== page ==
My room would darken as the sun set over the Hudson, just a pool of light remaining on the pillow of my bed where I lay reading my book, wishing the man would get well and the woman would love him and they would go back to America and be happy.
The rented house was not ours for long. The used upright piano, painted pale gray, never got stripped down to its birthright mahogany. The first night we slept there my mother had actually played Für Elise, but then she was too busy. The public relations firm she and her sort of French boyfriend had launched (with money borrowed from my father, I learned from eavesdropping) failed in less than a year. This turn of events didn’t surprise me too much. I never really understood what “public relations” were, or why anyone would pay you for doing it. Although I did kind of like it when my mother talked about being in “P.R.” when people asked her what she did. They always just nodded and looked impressed. Come to think of it, maybe they didn’t know what a “P.R.” person did, either. It certainly didn’t pay that well.

I packed up my white organdy curtains and my stuffed animals and The Snows of Kilimanjaro. My mother parked me temporarily with a classmate’s family and then we settled into the residential hotel where we had lived before she met Mr. Kidney Stew. A dump, indeed, but right off Fifth Avenue—close to lots of bookstores and the place in Washington Square Park where all the folksingers hung out and there was a swath of black asphalt perfect for roller skating.

The vultures were circling, but if we kept moving, they wouldn’t get us.

At the Hotel Marlton I no longer had a room overlooking trees and a garden, just an alcove off the kitchenette. Soon Tab Hunter and several dozen assorted collies and kittens were Scotch-taped on the wall over my daybed, and my encampment was fully furnished. All I needed now was mosquito netting and a kerosene lamp. In my story, the two men and the woman were alive, but everyone lived in separate buildings. They didn’t love each other any more. In his story, they were in the same room and everything, but they are always about to leave each other.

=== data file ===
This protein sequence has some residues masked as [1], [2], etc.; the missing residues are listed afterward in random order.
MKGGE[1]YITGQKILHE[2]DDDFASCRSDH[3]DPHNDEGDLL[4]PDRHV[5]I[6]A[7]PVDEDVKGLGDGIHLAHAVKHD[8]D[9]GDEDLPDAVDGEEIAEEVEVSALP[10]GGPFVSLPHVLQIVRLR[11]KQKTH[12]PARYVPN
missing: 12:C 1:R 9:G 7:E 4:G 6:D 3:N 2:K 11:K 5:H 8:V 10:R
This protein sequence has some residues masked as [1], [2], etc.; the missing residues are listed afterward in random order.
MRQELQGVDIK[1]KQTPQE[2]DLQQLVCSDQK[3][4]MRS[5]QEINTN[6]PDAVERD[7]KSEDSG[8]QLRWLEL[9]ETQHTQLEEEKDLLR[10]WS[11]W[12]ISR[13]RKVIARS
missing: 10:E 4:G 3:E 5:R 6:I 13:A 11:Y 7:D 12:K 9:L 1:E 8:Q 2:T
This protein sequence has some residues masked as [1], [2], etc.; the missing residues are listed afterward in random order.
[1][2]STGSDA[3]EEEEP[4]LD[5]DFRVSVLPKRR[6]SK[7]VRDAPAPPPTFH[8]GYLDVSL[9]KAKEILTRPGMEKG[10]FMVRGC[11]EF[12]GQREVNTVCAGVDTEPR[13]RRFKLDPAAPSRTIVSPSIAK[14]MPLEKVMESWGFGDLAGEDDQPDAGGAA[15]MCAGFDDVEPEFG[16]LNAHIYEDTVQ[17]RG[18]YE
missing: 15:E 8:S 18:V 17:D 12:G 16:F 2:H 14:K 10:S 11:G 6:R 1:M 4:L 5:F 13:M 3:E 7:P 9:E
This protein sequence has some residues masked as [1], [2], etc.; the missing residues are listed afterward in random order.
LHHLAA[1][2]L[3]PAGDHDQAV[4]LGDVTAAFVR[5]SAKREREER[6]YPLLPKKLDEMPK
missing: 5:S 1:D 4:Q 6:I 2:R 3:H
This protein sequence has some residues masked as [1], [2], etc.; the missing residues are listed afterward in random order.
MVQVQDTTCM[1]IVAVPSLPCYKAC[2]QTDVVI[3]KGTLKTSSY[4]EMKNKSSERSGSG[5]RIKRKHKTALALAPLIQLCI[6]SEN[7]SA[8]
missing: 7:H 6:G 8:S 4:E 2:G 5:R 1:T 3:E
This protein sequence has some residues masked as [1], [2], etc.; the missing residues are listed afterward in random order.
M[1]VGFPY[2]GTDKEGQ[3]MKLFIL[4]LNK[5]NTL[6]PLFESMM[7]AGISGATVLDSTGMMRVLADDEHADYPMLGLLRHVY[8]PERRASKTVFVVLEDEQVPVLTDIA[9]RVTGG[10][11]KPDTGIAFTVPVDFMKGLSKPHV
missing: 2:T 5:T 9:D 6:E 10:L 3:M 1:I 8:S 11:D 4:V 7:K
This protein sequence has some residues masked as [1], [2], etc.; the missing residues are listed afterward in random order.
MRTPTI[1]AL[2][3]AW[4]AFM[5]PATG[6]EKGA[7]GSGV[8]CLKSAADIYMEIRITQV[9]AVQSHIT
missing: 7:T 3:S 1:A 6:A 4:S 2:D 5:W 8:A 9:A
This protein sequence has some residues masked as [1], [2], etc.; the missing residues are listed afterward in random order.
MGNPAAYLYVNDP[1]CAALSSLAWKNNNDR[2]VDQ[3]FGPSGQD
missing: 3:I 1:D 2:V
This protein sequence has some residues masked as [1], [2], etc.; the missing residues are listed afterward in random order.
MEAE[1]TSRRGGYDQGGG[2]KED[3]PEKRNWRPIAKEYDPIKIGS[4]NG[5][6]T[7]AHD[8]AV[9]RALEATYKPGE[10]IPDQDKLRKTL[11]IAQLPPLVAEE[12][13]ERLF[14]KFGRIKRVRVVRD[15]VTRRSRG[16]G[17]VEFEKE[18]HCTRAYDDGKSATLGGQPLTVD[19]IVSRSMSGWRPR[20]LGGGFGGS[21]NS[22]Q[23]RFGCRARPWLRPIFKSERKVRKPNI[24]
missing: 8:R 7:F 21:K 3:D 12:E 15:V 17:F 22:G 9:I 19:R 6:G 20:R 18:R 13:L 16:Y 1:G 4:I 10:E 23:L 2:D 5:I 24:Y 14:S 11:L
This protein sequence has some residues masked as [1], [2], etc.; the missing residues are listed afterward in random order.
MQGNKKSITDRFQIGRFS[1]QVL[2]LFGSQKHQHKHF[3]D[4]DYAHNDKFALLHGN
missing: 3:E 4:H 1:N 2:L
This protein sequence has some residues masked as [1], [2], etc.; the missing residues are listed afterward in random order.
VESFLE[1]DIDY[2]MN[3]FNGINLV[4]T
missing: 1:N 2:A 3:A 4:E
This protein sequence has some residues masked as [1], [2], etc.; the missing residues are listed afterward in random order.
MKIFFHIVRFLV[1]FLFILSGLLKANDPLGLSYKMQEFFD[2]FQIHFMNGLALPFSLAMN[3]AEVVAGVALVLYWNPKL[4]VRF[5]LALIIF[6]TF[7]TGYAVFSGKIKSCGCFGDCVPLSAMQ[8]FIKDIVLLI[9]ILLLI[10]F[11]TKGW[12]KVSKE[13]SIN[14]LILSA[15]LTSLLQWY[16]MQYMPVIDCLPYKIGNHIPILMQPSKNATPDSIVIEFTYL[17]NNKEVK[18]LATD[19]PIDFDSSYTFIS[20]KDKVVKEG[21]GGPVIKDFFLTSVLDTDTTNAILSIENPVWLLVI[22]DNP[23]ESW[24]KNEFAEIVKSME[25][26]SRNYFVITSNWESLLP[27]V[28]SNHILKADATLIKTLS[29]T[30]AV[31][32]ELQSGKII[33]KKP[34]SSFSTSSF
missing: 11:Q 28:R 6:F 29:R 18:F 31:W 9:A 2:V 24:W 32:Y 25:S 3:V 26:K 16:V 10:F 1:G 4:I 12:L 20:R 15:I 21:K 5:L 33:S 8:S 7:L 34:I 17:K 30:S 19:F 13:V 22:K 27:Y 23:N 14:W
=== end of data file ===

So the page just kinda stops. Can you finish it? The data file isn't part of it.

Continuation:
I liked my version better. At least you knew where you stood.


Looking for A Job


SHE COULDN’T look for a job (of course) without a résumé.
   She couldn’t type her résumé without a typewriter.
   She couldn’t retrieve her (rented!) typewriter from the pawnshop without cash.
   She couldn’t come up with the cash without a job.
Therefore, my mother’s only logical course of action (of course) was to sit on her daybed propped up against all the pillows, smoke the last two Pall Malls, and summarize all possible sources of quick cash on the last few pages left in the legal-size pad lifted from the office supply cabinet of her last “temp” job:
1) Borrow from B.’s father? (Did I pay back the last 20 bucks?)
2) Pawn Persian lamb coat? (15 bucks? Left sleeve is torn)
3) Maggie and Muriel? (5 bucks? Still owe 3 from last week)
4) Blood bank? (No, no, no, no)
5) Dr. Heilbronner? (Wife in town?)
6) Ask front desk clerk if would give rent credit for box of DOVE soap samples?  Offer consult on holiday brochure to Hotel Marlton? 
7) See if 8th St. Playhouse stills needs Espresso Lady for late show?
                                                             *                              *
I would watch her make the list, pressing my fist into my stomach to stifle the growls, knowing that within twenty minutes I would be on my way over from our shabby hotel suite (with “kitchenette”) to my father’s Washington Place apartment building five blocks away. There I would ring his bell and wait outside on the sidewalk for the wad of bills, wrapped inside a knotted linen handkerchief with one heavy coin for ballast, to come plummeting down. On the way back to the Hotel Marlton, I’d stop for a large can of chile con carne and a box of Saltines, two root beers, a Milky Way and a pack of cigarettes.
    Within a day or two, the crispy onion-skinned résumés would be making the rounds of the offices of the dullards who needed their lumpy letters recrafted, polished and sent out shining into the world. This my mother could do better than anyone in Manhattan. Maybe the world. The Universe, even! She and I both knew this.
                                                            *                         *
But without an updated résumé, it was a plain fact, a person and her ten-year-old daughter could actually starve to death. Quicker even than The Little Match Girl—her mother didn’t smoke Pall Malls.